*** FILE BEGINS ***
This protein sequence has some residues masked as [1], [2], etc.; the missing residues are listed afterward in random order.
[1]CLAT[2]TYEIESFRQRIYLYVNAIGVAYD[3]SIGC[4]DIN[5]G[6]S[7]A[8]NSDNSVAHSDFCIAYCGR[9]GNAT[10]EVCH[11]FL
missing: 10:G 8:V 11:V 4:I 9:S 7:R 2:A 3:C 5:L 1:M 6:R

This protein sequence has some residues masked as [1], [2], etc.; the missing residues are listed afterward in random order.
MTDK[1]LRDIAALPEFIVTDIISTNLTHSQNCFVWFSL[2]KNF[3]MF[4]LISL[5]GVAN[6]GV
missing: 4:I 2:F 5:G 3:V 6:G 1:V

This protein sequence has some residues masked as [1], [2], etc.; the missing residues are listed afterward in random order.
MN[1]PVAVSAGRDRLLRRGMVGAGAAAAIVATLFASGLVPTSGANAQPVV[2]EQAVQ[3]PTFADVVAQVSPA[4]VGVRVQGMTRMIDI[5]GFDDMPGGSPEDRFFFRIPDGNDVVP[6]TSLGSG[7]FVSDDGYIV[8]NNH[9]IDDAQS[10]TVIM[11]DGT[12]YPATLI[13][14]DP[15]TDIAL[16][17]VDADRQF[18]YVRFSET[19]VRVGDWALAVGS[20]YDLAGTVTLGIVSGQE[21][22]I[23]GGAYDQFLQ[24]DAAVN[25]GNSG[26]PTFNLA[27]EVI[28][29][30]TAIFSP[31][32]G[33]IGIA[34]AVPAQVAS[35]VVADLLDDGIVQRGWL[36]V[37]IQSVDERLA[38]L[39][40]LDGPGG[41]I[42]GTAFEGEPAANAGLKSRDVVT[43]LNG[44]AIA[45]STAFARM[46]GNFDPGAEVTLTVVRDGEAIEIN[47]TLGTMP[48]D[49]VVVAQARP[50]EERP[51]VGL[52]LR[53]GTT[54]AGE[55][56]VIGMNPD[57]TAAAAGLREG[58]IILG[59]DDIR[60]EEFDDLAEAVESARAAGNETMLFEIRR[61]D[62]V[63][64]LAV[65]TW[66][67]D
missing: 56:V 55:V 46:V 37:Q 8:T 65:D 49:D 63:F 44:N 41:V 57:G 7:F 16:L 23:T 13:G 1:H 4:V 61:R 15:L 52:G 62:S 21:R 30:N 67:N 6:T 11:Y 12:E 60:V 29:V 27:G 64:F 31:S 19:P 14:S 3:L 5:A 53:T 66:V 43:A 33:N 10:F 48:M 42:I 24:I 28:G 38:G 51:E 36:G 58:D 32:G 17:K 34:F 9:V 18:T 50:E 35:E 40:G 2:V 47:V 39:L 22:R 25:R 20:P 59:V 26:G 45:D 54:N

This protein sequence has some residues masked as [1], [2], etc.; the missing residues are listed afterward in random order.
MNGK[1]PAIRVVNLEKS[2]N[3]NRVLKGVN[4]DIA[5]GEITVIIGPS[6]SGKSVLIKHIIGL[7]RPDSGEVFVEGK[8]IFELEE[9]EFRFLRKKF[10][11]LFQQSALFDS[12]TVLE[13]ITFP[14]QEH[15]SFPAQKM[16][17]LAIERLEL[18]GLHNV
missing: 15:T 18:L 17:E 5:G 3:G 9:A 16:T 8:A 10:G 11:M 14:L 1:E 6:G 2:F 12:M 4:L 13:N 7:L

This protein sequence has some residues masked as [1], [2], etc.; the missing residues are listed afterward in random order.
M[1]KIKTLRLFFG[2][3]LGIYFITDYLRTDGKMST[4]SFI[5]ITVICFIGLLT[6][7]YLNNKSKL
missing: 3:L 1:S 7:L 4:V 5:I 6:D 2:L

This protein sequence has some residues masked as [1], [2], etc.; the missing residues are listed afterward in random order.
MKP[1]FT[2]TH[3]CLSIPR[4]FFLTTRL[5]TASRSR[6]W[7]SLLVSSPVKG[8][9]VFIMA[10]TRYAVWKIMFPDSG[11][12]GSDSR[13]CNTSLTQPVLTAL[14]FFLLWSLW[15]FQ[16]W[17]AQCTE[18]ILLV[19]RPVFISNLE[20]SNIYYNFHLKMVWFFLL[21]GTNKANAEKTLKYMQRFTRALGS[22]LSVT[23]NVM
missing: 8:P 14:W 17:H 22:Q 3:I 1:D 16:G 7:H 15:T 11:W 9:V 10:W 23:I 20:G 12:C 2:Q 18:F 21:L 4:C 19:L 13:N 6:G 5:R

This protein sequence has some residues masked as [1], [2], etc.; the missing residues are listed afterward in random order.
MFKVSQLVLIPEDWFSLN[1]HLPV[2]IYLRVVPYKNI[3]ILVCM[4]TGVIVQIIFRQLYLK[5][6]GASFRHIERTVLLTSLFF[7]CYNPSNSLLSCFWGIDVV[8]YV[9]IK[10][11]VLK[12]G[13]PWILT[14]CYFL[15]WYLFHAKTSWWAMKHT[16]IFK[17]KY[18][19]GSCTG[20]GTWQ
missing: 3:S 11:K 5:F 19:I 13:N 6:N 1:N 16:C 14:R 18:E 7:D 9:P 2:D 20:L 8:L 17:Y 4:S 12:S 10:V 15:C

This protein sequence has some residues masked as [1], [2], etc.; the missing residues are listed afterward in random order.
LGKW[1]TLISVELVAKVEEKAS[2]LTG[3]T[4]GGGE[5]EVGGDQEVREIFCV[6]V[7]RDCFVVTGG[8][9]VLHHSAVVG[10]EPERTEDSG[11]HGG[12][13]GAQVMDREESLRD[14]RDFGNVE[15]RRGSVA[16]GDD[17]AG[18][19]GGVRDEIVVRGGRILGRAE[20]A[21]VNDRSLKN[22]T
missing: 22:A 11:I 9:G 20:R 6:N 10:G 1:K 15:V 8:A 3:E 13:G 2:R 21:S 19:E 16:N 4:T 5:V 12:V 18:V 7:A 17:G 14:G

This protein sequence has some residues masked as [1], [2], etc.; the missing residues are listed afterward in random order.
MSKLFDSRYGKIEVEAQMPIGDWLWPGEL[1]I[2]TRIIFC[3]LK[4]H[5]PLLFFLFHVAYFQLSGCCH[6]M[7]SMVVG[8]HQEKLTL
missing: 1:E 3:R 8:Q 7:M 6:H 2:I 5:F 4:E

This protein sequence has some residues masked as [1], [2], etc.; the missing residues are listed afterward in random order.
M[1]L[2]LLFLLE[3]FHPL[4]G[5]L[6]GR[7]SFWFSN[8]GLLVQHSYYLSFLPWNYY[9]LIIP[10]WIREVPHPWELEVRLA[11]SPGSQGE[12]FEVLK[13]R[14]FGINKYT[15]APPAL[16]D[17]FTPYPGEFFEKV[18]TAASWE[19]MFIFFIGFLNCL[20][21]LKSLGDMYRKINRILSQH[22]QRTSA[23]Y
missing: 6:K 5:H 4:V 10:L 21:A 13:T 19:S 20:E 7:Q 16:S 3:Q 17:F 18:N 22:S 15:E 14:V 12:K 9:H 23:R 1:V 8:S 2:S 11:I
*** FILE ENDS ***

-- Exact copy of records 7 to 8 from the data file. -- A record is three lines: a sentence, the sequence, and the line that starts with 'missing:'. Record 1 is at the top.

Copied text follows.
This protein sequence has some residues masked as [1], [2], etc.; the missing residues are listed afterward in random order.
MFKVSQLVLIPEDWFSLN[1]HLPV[2]IYLRVVPYKNI[3]ILVCM[4]TGVIVQIIFRQLYLK[5][6]GASFRHIERTVLLTSLFF[7]CYNPSNSLLSCFWGIDVV[8]YV[9]IK[10][11]VLK[12]G[13]PWILT[14]CYFL[15]WYLFHAKTSWWAMKHT[16]IFK[17]KY[18][19]GSCTG[20]GTWQ
missing: 3:S 11:K 5:F 19:I 13:N 6:N 1:N 16:C 14:R 18:E 7:D 9:P 2:D 20:L 8:L 17:Y 4:S 12:S 10:V 15:C

This protein sequence has some residues masked as [1], [2], etc.; the missing residues are listed afterward in random order.
LGKW[1]TLISVELVAKVEEKAS[2]LTG[3]T[4]GGGE[5]EVGGDQEVREIFCV[6]V[7]RDCFVVTGG[8][9]VLHHSAVVG[10]EPERTEDSG[11]HGG[12][13]GAQVMDREESLRD[14]RDFGNVE[15]RRGSVA[16]GDD[17]AG[18][19]GGVRDEIVVRGGRILGRAE[20]A[21]VNDRSLKN[22]T
missing: 22:A 11:I 9:G 20:R 6:N 10:G 1:K 15:V 8:A 3:E 13:G 2:R 21:S 19:E 16:N 4:T 5:V 12:V 18:V 7:A 17:G 14:G